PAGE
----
The furore over the use of ISDS (Investor/State Dispute Settlement) in the United States/European Union Transatlantic Trade and Investment Partnership (TTIP) negotiations has illustrated the increasing distrust by some Governments and Non-governmental organisations (NGOs) of the use of arbitration in resolving Investor/State disputes. Jean-Claude Junker, the President of the European Commission, has likened arbitral tribunals to “secret courts”. This criticism has also spilled over into domestic arbitration. The New York Times published two critical articles this year accusing arbitration of “stacking the deck of justice” and calling it a “privatisation of the justice system”. The articles...

The aim of the Energy Charter Treaty (ECT) is to establish a legal framework to promote long-term cooperation in the energy sector. The key provisions of the ECT concern the protection of investment, trade in energy materials and products, transit, energy efficiency and dispute settlement. Ukraine is a founding member of the Energy Charter Process. Having signed the International Energy Charter in May 2015, Ukraine reconfirmed its commitment to the Energy Charter and its continuing interest in its further development.

The main purpose of this report is to assess the core pillars of the new legal framework provided by the Energy Community Treaty (EnC Treaty) and EU Energy Law with respect to cross-border gas trade and access conditions for natural gas transportation infrastructure. At the same time, it seeks to distinguish the differential treatment provided in the existing multilateral legal frameworks (Energy Charter Treaty and GATT/WTO) and the EnC Treaty/EU rules with regard to transit and cross-border trade.

The consolidated version of the Energy Charter Treaty and related documents is not a legal document. It is a comprehensive reader-friendly edition is designed to facilitate work with the founding documents of the Charter: it contains text currently in force – with modifications up to date included and with parts which are no longer applicable removed for the sake of clarity. Guidance is provided in the margins by way of Editor's notes.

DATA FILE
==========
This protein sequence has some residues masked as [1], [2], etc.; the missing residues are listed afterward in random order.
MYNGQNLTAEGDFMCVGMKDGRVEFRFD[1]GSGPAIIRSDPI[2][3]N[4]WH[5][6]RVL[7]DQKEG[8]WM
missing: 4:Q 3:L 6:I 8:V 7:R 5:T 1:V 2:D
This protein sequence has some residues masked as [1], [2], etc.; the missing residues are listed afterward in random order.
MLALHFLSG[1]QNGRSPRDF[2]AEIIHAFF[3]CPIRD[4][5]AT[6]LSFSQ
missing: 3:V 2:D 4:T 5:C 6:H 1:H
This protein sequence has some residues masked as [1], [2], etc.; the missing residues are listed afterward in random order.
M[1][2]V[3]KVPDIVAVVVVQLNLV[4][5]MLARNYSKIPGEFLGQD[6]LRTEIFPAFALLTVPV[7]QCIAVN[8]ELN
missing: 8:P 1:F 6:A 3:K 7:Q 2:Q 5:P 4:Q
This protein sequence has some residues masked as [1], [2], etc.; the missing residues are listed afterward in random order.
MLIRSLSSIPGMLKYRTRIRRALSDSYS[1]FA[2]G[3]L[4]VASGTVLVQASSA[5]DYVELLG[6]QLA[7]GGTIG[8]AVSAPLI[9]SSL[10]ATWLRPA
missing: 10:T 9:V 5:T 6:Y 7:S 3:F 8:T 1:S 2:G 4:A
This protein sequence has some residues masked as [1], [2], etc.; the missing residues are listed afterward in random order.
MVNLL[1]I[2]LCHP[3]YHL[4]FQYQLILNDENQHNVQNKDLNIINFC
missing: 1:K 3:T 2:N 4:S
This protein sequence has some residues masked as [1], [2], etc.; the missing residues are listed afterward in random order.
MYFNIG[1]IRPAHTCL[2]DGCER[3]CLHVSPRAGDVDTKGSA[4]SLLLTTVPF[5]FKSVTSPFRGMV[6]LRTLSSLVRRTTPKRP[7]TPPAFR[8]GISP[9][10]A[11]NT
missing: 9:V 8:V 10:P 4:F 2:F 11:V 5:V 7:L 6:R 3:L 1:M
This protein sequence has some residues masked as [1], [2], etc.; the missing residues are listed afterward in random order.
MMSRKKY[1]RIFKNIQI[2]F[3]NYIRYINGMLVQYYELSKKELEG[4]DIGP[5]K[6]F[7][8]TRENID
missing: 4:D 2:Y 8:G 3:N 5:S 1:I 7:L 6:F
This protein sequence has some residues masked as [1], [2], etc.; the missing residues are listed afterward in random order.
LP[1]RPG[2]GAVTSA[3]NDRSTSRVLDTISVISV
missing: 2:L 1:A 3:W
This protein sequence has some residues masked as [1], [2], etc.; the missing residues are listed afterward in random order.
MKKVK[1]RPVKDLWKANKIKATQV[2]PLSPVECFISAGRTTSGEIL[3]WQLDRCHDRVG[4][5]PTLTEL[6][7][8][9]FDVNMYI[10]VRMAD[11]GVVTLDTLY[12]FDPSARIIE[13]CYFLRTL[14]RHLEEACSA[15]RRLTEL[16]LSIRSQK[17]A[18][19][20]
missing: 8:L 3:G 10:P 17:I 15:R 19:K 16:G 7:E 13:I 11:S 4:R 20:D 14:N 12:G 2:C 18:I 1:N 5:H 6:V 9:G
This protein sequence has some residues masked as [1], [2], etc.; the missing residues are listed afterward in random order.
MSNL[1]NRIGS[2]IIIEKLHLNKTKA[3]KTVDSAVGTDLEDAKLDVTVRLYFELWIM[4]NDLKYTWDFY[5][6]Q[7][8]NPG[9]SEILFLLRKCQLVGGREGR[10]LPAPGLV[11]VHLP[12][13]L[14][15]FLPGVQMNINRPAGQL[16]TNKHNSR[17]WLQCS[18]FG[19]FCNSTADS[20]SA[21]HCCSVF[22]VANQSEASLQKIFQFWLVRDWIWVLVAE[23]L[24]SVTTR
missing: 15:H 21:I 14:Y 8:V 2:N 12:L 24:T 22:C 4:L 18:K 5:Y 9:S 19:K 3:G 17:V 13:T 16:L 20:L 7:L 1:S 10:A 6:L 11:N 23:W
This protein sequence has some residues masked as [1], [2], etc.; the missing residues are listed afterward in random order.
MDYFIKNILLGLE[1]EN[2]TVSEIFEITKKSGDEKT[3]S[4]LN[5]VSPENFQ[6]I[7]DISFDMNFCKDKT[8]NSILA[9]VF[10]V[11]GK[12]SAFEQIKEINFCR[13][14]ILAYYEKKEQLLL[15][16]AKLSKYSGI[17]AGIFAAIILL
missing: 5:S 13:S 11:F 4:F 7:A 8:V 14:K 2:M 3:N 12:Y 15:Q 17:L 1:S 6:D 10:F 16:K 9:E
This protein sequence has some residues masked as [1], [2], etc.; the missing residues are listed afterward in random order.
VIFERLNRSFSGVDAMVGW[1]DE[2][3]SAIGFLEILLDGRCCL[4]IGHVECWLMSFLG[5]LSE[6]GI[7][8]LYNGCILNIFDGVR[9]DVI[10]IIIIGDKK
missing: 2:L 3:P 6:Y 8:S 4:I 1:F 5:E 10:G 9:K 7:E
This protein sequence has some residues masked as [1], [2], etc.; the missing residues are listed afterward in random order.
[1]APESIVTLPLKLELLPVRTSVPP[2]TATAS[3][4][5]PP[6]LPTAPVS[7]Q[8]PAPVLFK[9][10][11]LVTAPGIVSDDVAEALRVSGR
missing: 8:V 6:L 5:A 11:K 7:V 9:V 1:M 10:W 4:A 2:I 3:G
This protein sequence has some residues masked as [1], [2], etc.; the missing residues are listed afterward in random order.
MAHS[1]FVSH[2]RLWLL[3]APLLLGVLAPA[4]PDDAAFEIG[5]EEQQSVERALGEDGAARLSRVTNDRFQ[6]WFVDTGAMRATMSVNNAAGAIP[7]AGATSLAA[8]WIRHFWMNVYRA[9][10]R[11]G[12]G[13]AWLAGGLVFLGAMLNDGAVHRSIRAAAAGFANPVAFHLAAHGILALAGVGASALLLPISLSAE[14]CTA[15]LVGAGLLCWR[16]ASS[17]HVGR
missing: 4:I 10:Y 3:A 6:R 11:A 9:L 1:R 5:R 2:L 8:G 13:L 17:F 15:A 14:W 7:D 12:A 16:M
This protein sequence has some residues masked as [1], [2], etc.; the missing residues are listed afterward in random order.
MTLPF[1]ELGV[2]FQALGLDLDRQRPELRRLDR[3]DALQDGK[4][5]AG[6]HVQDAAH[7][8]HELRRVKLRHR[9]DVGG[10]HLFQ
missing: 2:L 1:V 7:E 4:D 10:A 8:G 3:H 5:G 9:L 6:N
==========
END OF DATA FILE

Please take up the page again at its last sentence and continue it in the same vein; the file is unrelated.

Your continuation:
The Report was prepared by Prof. Wenhua Shan (Dean and Chair, Xi’an Jiaotong University) during his stay in Brussels as a Fellow at the Energy Charter Secretariat, with the assistance of Peng Wang (former Legal Intern at the Secretariat and a PhD. Candidate at Xi’ang Jiaotong University). It is another step into the deepening of the relations between the Energy Charter and China

Niger has significant energy potential, rich and varied, that is weakly exploited. It consists of biomass (firewood and agricultural residues, the main source used by households for cooking), uranium, mineral coal, oil, natural gas, hydroelectricity and solar energy. Despite this rich potential, access to energy is still a challenges for the authorities. Final energy consumption in Niger is estimated at 0.15 toe per capita, one of the lowest in the world. The weakness of this value is mainly due to limited access of Niger's households to modern energy.

The second In-depth energy efficiency review of Moldova was completed in 2015, by a team of experts from Slovakia (review team Leader) and Portugal, supported by the Energy Charter Secretariat and a local energy efficiency expert. 

The report commends Moldavian Government for giving high consideration to potential contribution of energy efficiency towards decreasing fuel imports and supporting economic growth and the environment giving and recommends that further attention is to be given to the stability of legislative framework as an important precondition for attracting investments in the energy efficiency and renewable energy sectors. In addition, future energy policies need to be...